MGS supplies trailers with both finishes. 8
Here are some things to consider when deciding whether to use paint or hot dipped galvanizing:
In the end...to paint or to galvanize? Only you can answer which best suits your needs.
Before discussing tongue load, it is important that you understand some commonly used terms.
The current industry standard for tongue load is 10-15% of the GAWR. If your trailer has a GAWR of 10,000 lbs., then your GVWR would be rated between 11,000 lbs. and 11,500 lbs. In this case, this means that up to 1,500 lbs. load from your trailer will be transferred to the hitch of the tow vehicle. Remember that tongue load is proportional to the trailer and its load. On a cargo or equipment trailer it is important to distribute or position the load on the trailer so that the tongue load weighed at the towing eye is 10% to 15% of the loaded weight of the trailer.
Exceeding the tongue load can cause substandard trailer handling characteristics such as swaying or wheel lock up under braking. Either of these conditions can cause the operator to lose control. It can also cause the rear axle of the tow vehicle to be overloaded which could result in failure of any of the rear axle components or improper tow height which will cause the aforementioned instabilities.
Generally, a trailer with low tongue weight will exhibit more pronounced poor handling characteristics such as swinging and wheel lockup during breaking. It is also possible to overload the trailer axles while still staying within the GVWR of the trailer. This could result in damage to the trailer's running gear.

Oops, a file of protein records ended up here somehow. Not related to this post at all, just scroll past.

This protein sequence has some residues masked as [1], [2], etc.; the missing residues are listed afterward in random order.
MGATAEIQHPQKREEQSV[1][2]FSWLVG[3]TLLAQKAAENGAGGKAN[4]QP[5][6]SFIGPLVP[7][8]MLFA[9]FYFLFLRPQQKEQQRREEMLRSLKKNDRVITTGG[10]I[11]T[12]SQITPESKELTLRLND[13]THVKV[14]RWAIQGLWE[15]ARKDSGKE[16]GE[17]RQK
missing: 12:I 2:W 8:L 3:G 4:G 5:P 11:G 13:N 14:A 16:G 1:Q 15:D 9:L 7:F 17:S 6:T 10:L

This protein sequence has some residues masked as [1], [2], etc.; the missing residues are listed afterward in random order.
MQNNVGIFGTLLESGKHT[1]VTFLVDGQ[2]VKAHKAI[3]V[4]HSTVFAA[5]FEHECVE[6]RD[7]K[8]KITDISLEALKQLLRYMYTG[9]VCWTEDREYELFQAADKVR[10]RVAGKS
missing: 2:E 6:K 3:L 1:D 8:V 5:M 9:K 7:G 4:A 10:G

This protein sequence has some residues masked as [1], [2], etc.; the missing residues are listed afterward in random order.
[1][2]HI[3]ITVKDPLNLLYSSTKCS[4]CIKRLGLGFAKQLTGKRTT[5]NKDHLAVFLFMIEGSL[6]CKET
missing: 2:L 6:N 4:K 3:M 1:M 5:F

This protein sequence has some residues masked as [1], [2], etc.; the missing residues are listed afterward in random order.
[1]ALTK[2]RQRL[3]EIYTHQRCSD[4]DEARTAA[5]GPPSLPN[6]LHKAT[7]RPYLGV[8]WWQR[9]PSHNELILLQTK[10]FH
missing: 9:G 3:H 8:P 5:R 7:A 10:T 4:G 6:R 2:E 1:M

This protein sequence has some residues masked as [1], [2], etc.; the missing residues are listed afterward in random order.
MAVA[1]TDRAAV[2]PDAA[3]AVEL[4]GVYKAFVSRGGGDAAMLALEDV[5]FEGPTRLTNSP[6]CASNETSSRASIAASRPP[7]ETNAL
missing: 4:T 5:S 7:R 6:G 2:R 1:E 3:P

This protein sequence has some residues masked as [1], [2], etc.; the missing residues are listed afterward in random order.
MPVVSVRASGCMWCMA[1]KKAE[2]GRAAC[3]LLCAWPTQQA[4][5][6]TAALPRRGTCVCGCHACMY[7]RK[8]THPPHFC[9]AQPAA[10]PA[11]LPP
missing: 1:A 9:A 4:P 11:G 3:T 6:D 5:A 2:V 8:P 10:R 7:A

Another factor that influences tow-ability is hitch height. The standard acceptable hitch height based on whether or not the trailer is level. The acceptable range is level to +2" hitch height. If the hitch is too high or too low it affects the weight distribution of the trailer causing the trailer to behave as if it is either tongue light (hitch more than 2" above level) or tongue heavy (hitch below level).
Every new trailer carries a tire and loading label (on MGS trailers near the V.I.N. plate) that gives information on the maximum load that your trailer can carry. You must determine the proper placement of the cargo or equipment in order to achieve the correct tongue load.